Thursday, February 02, 2012

The Five Most Conservative Pynchon Novels

(CF here and here.)

I wrote this some time ago (December 30, 2009, per the date stamp), but then I forgot about it.  I just came across it again, so I figured why not toss it up here?  And you know, I will bet you real money that if I were wholly devoid of shame, I could, with very minimal revision, get the National Review to publish it fer serious.

In the Whole Sick Crew, we see a shocking object lesson in what happens when traditional conservative family values are abandoned.  In the character of Herbert Stencil, we see good, traditional, hard work personified.  Does Stencil whine to the government to help him with his quest for V.?  No!  He pulls himself up by his bootstraps and calls on the old-fashioned values of self-reliance!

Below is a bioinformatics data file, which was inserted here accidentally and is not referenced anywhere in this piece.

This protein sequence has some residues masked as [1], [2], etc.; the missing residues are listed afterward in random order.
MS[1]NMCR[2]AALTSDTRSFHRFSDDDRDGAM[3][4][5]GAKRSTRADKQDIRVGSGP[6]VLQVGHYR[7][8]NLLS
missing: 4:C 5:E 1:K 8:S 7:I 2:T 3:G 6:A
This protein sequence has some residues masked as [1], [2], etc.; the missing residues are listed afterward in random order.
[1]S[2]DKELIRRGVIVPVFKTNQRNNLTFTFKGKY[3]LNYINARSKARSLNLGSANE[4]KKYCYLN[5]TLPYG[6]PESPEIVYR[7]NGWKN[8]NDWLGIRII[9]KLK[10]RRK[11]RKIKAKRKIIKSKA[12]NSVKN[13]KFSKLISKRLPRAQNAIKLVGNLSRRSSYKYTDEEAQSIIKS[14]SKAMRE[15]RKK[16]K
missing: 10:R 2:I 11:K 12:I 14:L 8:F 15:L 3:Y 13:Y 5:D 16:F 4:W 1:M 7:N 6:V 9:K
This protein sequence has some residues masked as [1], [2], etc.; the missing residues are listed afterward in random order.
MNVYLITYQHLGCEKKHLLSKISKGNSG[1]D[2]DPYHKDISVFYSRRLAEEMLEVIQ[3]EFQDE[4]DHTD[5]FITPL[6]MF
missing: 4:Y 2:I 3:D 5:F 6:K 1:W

The Crying of Lot 49

Oedipa Maas is a strong, self-proclaimed Republican--like Sarah Palin!  The breakup of her marriage is shown to have been caused by permissive, liberal drug culture.   As the focus on the work of Richard  Wharfinger demonstrates, dead white males have something to offer us, in spite of what liberal academic relativists would tell you.

Gravity's Rainbow

Oberst Enzian--working to prevent abortions among his people so as to avoid tribal suicide.  A powerful pro-life statement!  Nazis are shown to be bad, demonstrating moral clarity, which liberals, of course, lack.  The rocket limericks demonstrate the value of military hardware.  Slothrop's fragmentation shows what happens to people in a world where liberal values run rampant.


The failure of the hippie movement is depicted, as is the fundamental instability of these anti-establishment peaceniks.  Frenesi's behavior shows what happens when Family Values are abandoned.  The lengths to which our heroic troops are forced to go to to win the War on Drugs are vividly dramatized.

Mason & Dixon

America is shown to be a wild, unstable, chaotic place full of things like werebeavers and enormous vegetables.  It's up to our intrepid, white heroes, representative of Western Civilization, to bring some order to the area.


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